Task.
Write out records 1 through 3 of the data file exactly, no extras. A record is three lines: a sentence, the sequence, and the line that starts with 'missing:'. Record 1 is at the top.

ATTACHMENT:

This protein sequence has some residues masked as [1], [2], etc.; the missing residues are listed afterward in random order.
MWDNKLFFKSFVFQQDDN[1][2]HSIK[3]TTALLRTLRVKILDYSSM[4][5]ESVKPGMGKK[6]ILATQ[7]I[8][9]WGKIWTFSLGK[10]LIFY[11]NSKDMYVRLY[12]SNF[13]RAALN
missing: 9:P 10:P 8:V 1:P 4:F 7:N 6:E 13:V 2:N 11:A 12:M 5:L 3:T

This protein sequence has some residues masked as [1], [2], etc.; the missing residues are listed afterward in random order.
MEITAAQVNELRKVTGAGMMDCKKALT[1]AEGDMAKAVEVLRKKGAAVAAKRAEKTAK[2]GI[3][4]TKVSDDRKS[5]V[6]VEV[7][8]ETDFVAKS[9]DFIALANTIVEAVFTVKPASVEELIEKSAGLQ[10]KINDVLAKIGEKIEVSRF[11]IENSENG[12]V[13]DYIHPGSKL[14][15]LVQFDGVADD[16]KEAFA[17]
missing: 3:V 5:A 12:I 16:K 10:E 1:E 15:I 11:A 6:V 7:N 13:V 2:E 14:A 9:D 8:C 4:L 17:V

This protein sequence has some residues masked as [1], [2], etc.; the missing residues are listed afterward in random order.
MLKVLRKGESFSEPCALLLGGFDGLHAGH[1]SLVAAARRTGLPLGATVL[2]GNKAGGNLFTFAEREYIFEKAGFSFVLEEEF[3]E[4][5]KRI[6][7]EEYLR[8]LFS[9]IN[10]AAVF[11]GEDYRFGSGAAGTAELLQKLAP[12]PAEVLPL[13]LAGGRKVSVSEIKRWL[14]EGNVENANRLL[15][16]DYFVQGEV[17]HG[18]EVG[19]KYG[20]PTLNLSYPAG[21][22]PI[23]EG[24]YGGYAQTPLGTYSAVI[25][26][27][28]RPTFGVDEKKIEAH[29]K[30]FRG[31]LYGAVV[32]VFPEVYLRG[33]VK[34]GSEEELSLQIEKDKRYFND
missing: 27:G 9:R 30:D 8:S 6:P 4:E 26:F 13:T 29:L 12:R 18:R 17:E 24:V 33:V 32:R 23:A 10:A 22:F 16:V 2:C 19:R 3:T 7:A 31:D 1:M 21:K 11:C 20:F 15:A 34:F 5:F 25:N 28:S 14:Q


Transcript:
This protein sequence has some residues masked as [1], [2], etc.; the missing residues are listed afterward in random order.
MWDNKLFFKSFVFQQDDN[1][2]HSIK[3]TTALLRTLRVKILDYSSM[4][5]ESVKPGMGKK[6]ILATQ[7]I[8][9]WGKIWTFSLGK[10]LIFY[11]NSKDMYVRLY[12]SNF[13]RAALN
missing: 9:P 10:P 8:V 1:P 4:F 7:N 6:E 13:V 2:N 11:A 12:M 5:L 3:T

This protein sequence has some residues masked as [1], [2], etc.; the missing residues are listed afterward in random order.
MEITAAQVNELRKVTGAGMMDCKKALT[1]AEGDMAKAVEVLRKKGAAVAAKRAEKTAK[2]GI[3][4]TKVSDDRKS[5]V[6]VEV[7][8]ETDFVAKS[9]DFIALANTIVEAVFTVKPASVEELIEKSAGLQ[10]KINDVLAKIGEKIEVSRF[11]IENSENG[12]V[13]DYIHPGSKL[14][15]LVQFDGVADD[16]KEAFA[17]
missing: 3:V 5:A 12:I 16:K 10:E 1:E 15:I 11:A 6:V 7:N 13:V 2:E 14:A 9:D 8:C 4:L 17:V

This protein sequence has some residues masked as [1], [2], etc.; the missing residues are listed afterward in random order.
MLKVLRKGESFSEPCALLLGGFDGLHAGH[1]SLVAAARRTGLPLGATVL[2]GNKAGGNLFTFAEREYIFEKAGFSFVLEEEF[3]E[4][5]KRI[6][7]EEYLR[8]LFS[9]IN[10]AAVF[11]GEDYRFGSGAAGTAELLQKLAP[12]PAEVLPL[13]LAGGRKVSVSEIKRWL[14]EGNVENANRLL[15][16]DYFVQGEV[17]HG[18]EVG[19]KYG[20]PTLNLSYPAG[21][22]PI[23]EG[24]YGGYAQTPLGTYSAVI[25][26][27][28]RPTFGVDEKKIEAH[29]K[30]FRG[31]LYGAVV[32]VFPEVYLRG[33]VK[34]GSEEELSLQIEKDKRYFND
missing: 27:G 9:R 30:D 8:S 6:P 4:E 26:F 13:T 29:L 12:R 18:R 17:E 24:V 33:V 32:R 23:A 10:A 22:F 16:V 2:C 19:R 3:T 7:A 31:D 1:M 21:K 11:C 20:F 15:A 34:F 5:F 25:N 28:S 14:Q